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David Matas

David Matas: Remarks delivered July 18, 2018 at the 24th annual community commemorative event remembering the AMIA Bombing in Buenos Aires, Argentina.

posted Aug 26, 2018

We must not forget the bombing of the Jewish community centre in Buenos Aires, Argentina, in 1994, a centre much like the one in which we are holding this event this evening.  We must not forget the victims, the eighty five dead and the over 300 injured. We must also not forget the murderers. Mass murder does not just happen. It requires human agency.


Argentina requested Red Notices of wanted fugitives from Interpol for eight Iranians wanted for their role in the AMIA bombing. The Government of Iran contested the request.  Interpol issued Red Notices against five of the eight.  The five were then Iranian Intelligence Minister Ali Fallahijan, then Iranian cultural attaché in Argentina Mohsen Rabbani, then third secretary of the Iranian embassy in Argentina Ahmad Reza Asghari, then commander of the Islamic Revolutionary Guards Corps Quds Force Ahmad Vahidi and then commander in chief of the Islamic Revolutionary Guards Corps Mohsen Rezai.


Iran remains today listed under the Canadian State Immunity Act as a state supporter of terrorism. That means that the state itself can be sued in Canadian courts under the Justice for Victims of Terrorism Act for damages incurred in terrorist acts it has supported.


B’nai Brith Canada Canada in 2002 asked the Government of Canada to list the whole of Hezbollah as a terrorist entity under the Criminal Code. Listing allows for seizure and forfeiture of Canadian funds and makes participation in the group to enhance its terrorist capacity a criminal act.  The Government of Canada initially refused. B’nai Brith Canada commenced Court proceedings against the Government to contest the refusal. Before the Court heard the case, the Government changed its position and listed Hezbollah. Hezbollah and the Islamic Revolutionary Guard Corps' Qods Force are now both listed as terrorist entities under the Anti-Terrorism Act.


Canada continues to maintain sanctions against Iran under the Special Economic Measures (Iran) Regulations and the Special Economic Measures Act. The Special Economic Measures Act sanctions list includes 41 Iranian individuals but none of five on the Interpol list is on the Canadian list.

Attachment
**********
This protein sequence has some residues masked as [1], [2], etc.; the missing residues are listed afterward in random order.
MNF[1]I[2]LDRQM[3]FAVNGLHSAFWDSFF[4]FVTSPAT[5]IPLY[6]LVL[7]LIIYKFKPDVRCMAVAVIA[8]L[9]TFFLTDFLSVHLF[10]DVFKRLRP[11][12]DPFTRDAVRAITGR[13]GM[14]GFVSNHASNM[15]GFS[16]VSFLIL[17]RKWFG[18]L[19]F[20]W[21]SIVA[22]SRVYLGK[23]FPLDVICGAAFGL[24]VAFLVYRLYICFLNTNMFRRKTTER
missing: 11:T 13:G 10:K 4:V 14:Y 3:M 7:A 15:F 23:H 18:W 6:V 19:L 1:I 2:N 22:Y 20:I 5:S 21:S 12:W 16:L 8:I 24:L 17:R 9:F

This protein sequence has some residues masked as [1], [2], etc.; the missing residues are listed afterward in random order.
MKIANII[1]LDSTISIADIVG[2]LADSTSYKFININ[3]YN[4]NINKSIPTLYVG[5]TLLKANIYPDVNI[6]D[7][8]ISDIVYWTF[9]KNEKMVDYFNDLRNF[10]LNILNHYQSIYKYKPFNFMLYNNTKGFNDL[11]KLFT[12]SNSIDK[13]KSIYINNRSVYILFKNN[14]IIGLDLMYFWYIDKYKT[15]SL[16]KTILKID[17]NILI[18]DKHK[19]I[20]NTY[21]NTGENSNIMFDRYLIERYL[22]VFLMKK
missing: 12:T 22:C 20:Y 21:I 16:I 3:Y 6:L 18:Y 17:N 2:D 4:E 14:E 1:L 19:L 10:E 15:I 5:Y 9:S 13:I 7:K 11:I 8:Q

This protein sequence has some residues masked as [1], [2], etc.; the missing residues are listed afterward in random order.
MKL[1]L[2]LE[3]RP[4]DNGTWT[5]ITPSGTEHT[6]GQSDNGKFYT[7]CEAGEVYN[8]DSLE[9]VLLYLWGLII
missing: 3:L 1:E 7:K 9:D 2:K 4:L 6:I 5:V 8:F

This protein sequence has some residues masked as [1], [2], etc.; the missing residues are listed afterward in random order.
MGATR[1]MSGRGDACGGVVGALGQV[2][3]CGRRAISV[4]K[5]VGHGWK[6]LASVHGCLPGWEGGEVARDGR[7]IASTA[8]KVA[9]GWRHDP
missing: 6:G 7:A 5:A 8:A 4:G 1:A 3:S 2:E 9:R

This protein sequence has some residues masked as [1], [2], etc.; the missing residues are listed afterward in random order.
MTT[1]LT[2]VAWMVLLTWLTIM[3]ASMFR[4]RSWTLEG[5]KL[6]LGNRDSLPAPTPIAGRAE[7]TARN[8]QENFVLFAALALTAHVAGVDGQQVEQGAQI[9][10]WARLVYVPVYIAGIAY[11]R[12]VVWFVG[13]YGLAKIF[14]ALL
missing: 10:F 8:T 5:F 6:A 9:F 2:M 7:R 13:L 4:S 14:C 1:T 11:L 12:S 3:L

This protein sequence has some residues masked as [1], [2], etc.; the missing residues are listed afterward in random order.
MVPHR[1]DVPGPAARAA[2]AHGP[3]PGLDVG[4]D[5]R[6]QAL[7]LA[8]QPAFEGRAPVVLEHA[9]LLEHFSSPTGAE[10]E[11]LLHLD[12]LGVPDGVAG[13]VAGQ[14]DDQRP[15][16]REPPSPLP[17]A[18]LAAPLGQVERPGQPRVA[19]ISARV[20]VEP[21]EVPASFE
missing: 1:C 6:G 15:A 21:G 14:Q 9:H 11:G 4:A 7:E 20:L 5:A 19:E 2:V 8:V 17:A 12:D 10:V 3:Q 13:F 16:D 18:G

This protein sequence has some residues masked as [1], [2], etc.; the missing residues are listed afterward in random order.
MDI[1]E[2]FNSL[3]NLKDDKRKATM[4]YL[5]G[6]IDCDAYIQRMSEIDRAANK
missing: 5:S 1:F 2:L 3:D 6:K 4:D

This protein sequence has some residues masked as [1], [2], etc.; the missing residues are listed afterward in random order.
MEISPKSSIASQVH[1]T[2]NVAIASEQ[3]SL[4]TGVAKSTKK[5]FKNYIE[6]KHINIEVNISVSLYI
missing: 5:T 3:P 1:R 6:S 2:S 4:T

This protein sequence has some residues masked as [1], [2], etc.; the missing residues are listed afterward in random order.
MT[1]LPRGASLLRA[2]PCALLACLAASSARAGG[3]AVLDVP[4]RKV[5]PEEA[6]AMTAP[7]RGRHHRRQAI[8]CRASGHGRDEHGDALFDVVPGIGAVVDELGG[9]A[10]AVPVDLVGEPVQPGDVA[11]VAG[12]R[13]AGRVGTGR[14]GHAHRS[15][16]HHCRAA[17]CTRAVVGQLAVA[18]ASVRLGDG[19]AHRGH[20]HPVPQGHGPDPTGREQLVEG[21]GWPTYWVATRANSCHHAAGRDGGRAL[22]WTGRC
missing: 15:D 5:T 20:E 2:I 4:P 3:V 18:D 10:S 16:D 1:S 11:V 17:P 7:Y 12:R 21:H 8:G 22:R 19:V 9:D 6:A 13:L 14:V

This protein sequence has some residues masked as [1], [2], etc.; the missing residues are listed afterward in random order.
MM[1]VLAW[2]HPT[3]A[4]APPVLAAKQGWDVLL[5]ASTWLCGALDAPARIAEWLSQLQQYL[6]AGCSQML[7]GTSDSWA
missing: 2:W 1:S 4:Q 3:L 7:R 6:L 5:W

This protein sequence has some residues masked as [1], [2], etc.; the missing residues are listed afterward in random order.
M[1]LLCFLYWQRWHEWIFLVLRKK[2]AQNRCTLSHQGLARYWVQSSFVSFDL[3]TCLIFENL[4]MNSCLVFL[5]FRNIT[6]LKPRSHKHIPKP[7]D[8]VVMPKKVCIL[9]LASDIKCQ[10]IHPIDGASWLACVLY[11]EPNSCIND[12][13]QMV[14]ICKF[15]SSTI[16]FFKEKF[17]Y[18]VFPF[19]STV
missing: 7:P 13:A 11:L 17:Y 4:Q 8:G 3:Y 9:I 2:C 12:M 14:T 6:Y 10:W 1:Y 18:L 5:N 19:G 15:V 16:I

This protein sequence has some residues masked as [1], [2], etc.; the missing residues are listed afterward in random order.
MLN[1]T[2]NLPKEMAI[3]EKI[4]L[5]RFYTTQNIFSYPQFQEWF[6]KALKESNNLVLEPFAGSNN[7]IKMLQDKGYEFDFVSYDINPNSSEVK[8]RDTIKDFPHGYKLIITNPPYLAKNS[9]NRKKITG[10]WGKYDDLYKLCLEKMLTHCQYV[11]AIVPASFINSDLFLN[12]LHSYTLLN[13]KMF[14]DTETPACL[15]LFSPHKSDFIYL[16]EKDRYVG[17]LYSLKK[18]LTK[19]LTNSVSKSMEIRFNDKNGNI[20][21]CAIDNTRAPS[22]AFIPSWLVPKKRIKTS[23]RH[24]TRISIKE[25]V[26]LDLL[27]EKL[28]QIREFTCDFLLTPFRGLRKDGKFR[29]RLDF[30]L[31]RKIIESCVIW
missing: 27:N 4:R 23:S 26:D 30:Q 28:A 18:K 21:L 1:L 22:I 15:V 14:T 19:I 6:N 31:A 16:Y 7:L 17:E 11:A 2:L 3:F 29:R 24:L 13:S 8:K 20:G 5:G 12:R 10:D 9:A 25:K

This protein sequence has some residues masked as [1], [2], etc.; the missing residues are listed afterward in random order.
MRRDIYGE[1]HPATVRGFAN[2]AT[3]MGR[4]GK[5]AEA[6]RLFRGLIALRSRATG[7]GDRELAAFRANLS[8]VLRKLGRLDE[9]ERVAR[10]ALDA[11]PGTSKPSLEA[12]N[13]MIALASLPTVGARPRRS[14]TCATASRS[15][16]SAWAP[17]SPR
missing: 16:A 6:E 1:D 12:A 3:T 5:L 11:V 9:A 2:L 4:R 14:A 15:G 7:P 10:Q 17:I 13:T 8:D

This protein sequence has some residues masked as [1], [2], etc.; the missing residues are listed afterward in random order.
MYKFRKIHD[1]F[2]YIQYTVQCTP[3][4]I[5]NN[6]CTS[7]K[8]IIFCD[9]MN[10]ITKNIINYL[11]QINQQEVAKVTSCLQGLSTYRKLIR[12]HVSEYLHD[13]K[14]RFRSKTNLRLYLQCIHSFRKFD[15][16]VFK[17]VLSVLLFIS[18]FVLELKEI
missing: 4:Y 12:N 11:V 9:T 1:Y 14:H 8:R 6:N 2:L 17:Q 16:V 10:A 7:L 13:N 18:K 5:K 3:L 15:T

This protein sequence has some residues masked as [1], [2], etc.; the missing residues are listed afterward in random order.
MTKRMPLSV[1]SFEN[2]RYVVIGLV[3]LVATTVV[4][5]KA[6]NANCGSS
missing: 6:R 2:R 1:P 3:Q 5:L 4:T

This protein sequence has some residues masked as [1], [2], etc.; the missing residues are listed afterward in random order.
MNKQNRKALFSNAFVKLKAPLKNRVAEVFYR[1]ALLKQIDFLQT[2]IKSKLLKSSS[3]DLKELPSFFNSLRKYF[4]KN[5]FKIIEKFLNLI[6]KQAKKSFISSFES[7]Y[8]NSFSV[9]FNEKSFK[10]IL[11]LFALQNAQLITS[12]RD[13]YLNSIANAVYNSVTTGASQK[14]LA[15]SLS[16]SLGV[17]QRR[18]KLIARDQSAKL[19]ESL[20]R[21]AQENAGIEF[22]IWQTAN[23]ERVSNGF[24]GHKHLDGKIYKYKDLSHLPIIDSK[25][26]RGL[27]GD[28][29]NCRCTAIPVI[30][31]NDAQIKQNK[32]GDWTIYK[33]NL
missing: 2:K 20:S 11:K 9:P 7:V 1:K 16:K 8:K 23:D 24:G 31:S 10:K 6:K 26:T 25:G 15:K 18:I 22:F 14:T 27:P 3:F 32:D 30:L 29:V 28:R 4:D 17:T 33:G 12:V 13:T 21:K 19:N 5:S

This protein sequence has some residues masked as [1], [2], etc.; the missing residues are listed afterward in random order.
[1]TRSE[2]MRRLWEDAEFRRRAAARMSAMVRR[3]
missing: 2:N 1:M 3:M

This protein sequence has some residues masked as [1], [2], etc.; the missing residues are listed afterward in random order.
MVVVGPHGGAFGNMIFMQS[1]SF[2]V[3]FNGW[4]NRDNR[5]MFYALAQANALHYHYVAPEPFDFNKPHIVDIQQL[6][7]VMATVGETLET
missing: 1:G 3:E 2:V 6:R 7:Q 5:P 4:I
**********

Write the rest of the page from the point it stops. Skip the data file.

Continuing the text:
A bill before the Canadian Senate stated that these sanctions could not be eased until there were two consecutive annual reports from the Government of significant progress in human rights and no credible evidence of terrorist activity or incitement to hatred emanating from Iran. The bill passed first reading, second reading and the Committee stage, without amendment, but was defeated, regrettably, on third reading by a vote of 43 to 39 on May 9th, 2018. 


The House of Commons, by a vote of 248 to 45, on June 12, 2018 passed a motion, amongst other measures, to "strongly condemn the current regime in Iran for its ongoing sponsorship of terrorism around the world", "cease all negotiations or discussions with the Islamic Republic of Iran to restore diplomatic relations" and "immediately designate the Islamic Revolutionary Guard Corps as a listed terrorist entity under the Criminal Code of Canada".


In Argentina, since the last AMIA bombing commemorative event, an official investigative report, submitted in September 2017 to the Argentinean federal courts, concluded that Alberto Nisman, the special prosecutor investigating the AMIA attack, who died in January 2015, was murdered. Twelve people, including former Argentinean President Cristina Fernandez de Kirchner, in December 2017 were charged with treason, abuse of power and cover up of the Iranian role in the AMIA bombing in exchange for a trade deal.


Canada has a new instrument which could address the AMIA bombing, the Justice for Victims of Corrupt Officials Act, also called the Sergei Magnitsky Law. The law provides for asset freezes and travel bans against listed human rights violators. The law came into force in October 2017.


Those listed on Interpol for their role in the AMIA bombing are not listed under either the Special Economic Measures Act sanctions law or the Justice for Victims of Corrupt Officials Act, the Magnitsky Act.  They should be. 


Although the Justice for Victims of Corrupt Officials Act has the words "corrupt officials" in its title, an official can be listed for something other than corruption.  An official can be listed for gross violations of internationally recognized human rights committed against individuals in any foreign state who seek to exercise internationally recognized human rights and freedoms including peaceful assembly and association.  That description fits the victims of the AMIA bombing.


The murder by the Iranian regime of the victims of the AMIA bombing was not an isolated act.  The regime of the mullahs to this day engages in foreign terrorism.  The regime of the mullahs to this day threatens the Jewish people with genocide.  


The legacy we should create from the ruins of the AMIA bombing, from the deaths and injuries of the victims is justice, accountability, prevention and remedy. Canadian efforts to combat Iranian global terrorism are far from illusory. But Canada can do more.


David Matas is senior honorary counsel to B'nai Brith Canada 

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